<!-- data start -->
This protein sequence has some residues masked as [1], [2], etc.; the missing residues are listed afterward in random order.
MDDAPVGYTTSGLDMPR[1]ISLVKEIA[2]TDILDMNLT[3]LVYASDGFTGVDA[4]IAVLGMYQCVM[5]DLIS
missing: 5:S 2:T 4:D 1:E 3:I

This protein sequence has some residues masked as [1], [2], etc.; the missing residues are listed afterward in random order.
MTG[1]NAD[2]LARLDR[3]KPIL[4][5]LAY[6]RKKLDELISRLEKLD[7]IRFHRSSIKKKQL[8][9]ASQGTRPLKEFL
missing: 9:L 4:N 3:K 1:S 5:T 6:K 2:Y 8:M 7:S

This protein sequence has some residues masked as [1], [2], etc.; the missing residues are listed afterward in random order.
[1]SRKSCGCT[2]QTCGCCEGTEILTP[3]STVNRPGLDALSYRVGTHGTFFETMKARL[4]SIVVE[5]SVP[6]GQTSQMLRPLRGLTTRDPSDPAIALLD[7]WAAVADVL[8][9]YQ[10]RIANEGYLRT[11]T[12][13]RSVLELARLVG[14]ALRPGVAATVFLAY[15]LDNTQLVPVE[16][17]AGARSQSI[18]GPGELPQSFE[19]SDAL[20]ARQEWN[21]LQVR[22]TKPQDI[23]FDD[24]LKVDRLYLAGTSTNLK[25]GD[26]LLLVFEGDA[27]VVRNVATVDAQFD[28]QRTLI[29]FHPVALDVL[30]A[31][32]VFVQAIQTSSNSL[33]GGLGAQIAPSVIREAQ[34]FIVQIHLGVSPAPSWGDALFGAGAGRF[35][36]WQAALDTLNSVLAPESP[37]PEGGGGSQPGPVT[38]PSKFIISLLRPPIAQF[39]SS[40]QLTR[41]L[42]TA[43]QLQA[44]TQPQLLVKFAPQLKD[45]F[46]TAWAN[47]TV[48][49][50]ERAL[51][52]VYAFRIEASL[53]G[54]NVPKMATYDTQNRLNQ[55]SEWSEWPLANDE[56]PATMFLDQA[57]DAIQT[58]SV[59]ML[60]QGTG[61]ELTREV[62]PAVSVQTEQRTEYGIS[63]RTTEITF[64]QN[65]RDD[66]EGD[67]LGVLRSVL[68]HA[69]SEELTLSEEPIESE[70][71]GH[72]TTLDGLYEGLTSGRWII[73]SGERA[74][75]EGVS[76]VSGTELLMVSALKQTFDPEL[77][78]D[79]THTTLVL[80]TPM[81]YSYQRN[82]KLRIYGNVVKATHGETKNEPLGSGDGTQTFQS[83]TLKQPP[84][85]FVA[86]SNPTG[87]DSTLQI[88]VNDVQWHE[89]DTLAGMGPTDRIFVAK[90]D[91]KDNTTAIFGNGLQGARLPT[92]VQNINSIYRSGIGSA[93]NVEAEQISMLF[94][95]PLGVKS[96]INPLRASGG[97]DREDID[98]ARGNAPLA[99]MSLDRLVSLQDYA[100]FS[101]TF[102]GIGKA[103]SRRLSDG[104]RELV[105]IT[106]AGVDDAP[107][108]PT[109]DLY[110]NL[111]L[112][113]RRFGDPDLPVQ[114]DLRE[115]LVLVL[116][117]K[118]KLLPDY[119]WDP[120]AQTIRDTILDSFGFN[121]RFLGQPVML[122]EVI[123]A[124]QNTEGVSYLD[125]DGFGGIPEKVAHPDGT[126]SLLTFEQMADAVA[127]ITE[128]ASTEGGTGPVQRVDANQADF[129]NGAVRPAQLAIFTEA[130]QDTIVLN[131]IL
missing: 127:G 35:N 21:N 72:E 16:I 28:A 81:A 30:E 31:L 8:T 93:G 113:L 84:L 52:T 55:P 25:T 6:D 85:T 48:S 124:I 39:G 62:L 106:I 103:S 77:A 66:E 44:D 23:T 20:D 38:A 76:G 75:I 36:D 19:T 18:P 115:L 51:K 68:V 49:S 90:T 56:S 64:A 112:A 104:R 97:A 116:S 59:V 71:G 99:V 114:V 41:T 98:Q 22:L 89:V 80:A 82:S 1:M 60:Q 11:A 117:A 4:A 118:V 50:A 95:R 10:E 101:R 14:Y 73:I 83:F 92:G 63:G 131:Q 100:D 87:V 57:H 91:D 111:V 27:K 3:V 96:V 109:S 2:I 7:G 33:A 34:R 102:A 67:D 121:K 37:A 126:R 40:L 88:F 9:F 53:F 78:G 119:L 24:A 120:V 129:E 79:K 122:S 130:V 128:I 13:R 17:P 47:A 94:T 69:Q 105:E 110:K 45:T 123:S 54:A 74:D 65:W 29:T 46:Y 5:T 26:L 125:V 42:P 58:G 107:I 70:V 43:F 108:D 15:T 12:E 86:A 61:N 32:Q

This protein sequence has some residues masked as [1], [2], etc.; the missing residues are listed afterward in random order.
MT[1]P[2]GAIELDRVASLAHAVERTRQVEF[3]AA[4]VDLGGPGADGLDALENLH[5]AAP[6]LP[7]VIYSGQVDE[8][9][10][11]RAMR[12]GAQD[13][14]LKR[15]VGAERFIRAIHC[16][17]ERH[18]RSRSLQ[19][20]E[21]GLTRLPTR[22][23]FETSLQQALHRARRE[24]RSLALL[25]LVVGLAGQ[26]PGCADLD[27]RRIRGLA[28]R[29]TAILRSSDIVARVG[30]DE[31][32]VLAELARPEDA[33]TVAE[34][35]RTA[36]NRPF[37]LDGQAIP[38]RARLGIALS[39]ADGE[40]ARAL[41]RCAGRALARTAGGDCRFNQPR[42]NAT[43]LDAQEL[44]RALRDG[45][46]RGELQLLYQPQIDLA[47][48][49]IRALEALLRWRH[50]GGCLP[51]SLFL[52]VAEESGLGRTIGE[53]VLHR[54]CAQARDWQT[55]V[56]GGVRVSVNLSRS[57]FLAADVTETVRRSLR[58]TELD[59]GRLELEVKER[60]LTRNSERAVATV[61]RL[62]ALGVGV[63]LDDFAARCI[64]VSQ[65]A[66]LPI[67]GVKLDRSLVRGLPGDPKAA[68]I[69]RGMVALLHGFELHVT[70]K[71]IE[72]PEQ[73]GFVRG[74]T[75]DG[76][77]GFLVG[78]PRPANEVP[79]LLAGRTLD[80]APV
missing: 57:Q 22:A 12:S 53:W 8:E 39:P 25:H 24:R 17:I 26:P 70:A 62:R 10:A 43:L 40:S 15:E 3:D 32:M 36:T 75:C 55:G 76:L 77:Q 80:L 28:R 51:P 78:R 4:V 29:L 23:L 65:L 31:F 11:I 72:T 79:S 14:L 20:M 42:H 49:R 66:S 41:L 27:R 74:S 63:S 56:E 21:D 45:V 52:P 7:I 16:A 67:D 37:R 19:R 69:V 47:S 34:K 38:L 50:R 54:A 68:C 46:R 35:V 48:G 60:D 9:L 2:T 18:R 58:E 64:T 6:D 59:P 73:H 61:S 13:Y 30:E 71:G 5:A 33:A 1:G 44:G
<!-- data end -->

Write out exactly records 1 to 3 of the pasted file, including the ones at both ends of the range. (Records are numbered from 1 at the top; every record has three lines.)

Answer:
This protein sequence has some residues masked as [1], [2], etc.; the missing residues are listed afterward in random order.
MDDAPVGYTTSGLDMPR[1]ISLVKEIA[2]TDILDMNLT[3]LVYASDGFTGVDA[4]IAVLGMYQCVM[5]DLIS
missing: 5:S 2:T 4:D 1:E 3:I

This protein sequence has some residues masked as [1], [2], etc.; the missing residues are listed afterward in random order.
MTG[1]NAD[2]LARLDR[3]KPIL[4][5]LAY[6]RKKLDELISRLEKLD[7]IRFHRSSIKKKQL[8][9]ASQGTRPLKEFL
missing: 9:L 4:N 3:K 1:S 5:T 6:K 2:Y 8:M 7:S

This protein sequence has some residues masked as [1], [2], etc.; the missing residues are listed afterward in random order.
[1]SRKSCGCT[2]QTCGCCEGTEILTP[3]STVNRPGLDALSYRVGTHGTFFETMKARL[4]SIVVE[5]SVP[6]GQTSQMLRPLRGLTTRDPSDPAIALLD[7]WAAVADVL[8][9]YQ[10]RIANEGYLRT[11]T[12][13]RSVLELARLVG[14]ALRPGVAATVFLAY[15]LDNTQLVPVE[16][17]AGARSQSI[18]GPGELPQSFE[19]SDAL[20]ARQEWN[21]LQVR[22]TKPQDI[23]FDD[24]LKVDRLYLAGTSTNLK[25]GD[26]LLLVFEGDA[27]VVRNVATVDAQFD[28]QRTLI[29]FHPVALDVL[30]A[31][32]VFVQAIQTSSNSL[33]GGLGAQIAPSVIREAQ[34]FIVQIHLGVSPAPSWGDALFGAGAGRF[35][36]WQAALDTLNSVLAPESP[37]PEGGGGSQPGPVT[38]PSKFIISLLRPPIAQF[39]SS[40]QLTR[41]L[42]TA[43]QLQA[44]TQPQLLVKFAPQLKD[45]F[46]TAWAN[47]TV[48][49][50]ERAL[51][52]VYAFRIEASL[53]G[54]NVPKMATYDTQNRLNQ[55]SEWSEWPLANDE[56]PATMFLDQA[57]DAIQT[58]SV[59]ML[60]QGTG[61]ELTREV[62]PAVSVQTEQRTEYGIS[63]RTTEITF[64]QN[65]RDD[66]EGD[67]LGVLRSVL[68]HA[69]SEELTLSEEPIESE[70][71]GH[72]TTLDGLYEGLTSGRWII[73]SGERA[74][75]EGVS[76]VSGTELLMVSALKQTFDPEL[77][78]D[79]THTTLVL[80]TPM[81]YSYQRN[82]KLRIYGNVVKATHGETKNEPLGSGDGTQTFQS[83]TLKQPP[84][85]FVA[86]SNPTG[87]DSTLQI[88]VNDVQWHE[89]DTLAGMGPTDRIFVAK[90]D[91]KDNTTAIFGNGLQGARLPT[92]VQNINSIYRSGIGSA[93]NVEAEQISMLF[94][95]PLGVKS[96]INPLRASGG[97]DREDID[98]ARGNAPLA[99]MSLDRLVSLQDYA[100]FS[101]TF[102]GIGKA[103]SRRLSDG[104]RELV[105]IT[106]AGVDDAP[107][108]PT[109]DLY[110]NL[111]L[112][113]RRFGDPDLPVQ[114]DLRE[115]LVLVL[116][117]K[118]KLLPDY[119]WDP[120]AQTIRDTILDSFGFN[121]RFLGQPVML[122]EVI[123]A[124]QNTEGVSYLD[125]DGFGGIPEKVAHPDGT[126]SLLTFEQMADAVA[127]ITE[128]ASTEGGTGPVQRVDANQADF[129]NGAVRPAQLAIFTEA[130]QDTIVLN[131]IL
missing: 127:G 35:N 21:N 72:E 16:I 28:A 81:A 30:E 31:L 8:T 93:G 113:L 84:L 52:T 55:P 25:T 6:D 85:T 48:S 124:I 39:G 62:L 106:I 103:S 77:A 66:E 44:D 23:T 20:D 38:A 76:G 75:I 36:D 19:T 18:P 115:L 51:K 68:V 49:S 90:T 56:S 64:A 112:A 104:R 97:A 116:S 59:V 71:G 99:V 114:V 41:T 98:Q 22:L 89:V 80:A 82:S 1:M 60:Q 11:A 117:A 4:A 118:V 50:A 95:R 10:E 101:R 14:Y 73:I 83:F 92:G 63:G 131:Q 100:D 87:V 57:H 91:D 111:V 27:K 3:V 96:V 109:S 2:I 7:G 33:A 34:R 102:A 67:D 121:K 37:A 126:R 40:L 88:F 9:F 53:F 78:G 119:L 24:A 120:V 129:E 79:K 122:S 130:V 128:I 13:R 17:P 47:A 94:T 69:Q 105:E 110:K 45:T 123:S 54:A 74:D 65:W 29:T 46:Y 5:T 26:L 125:V 42:P 58:G 107:I 70:V 43:F 108:D 15:T 12:E 86:A 61:N 32:Q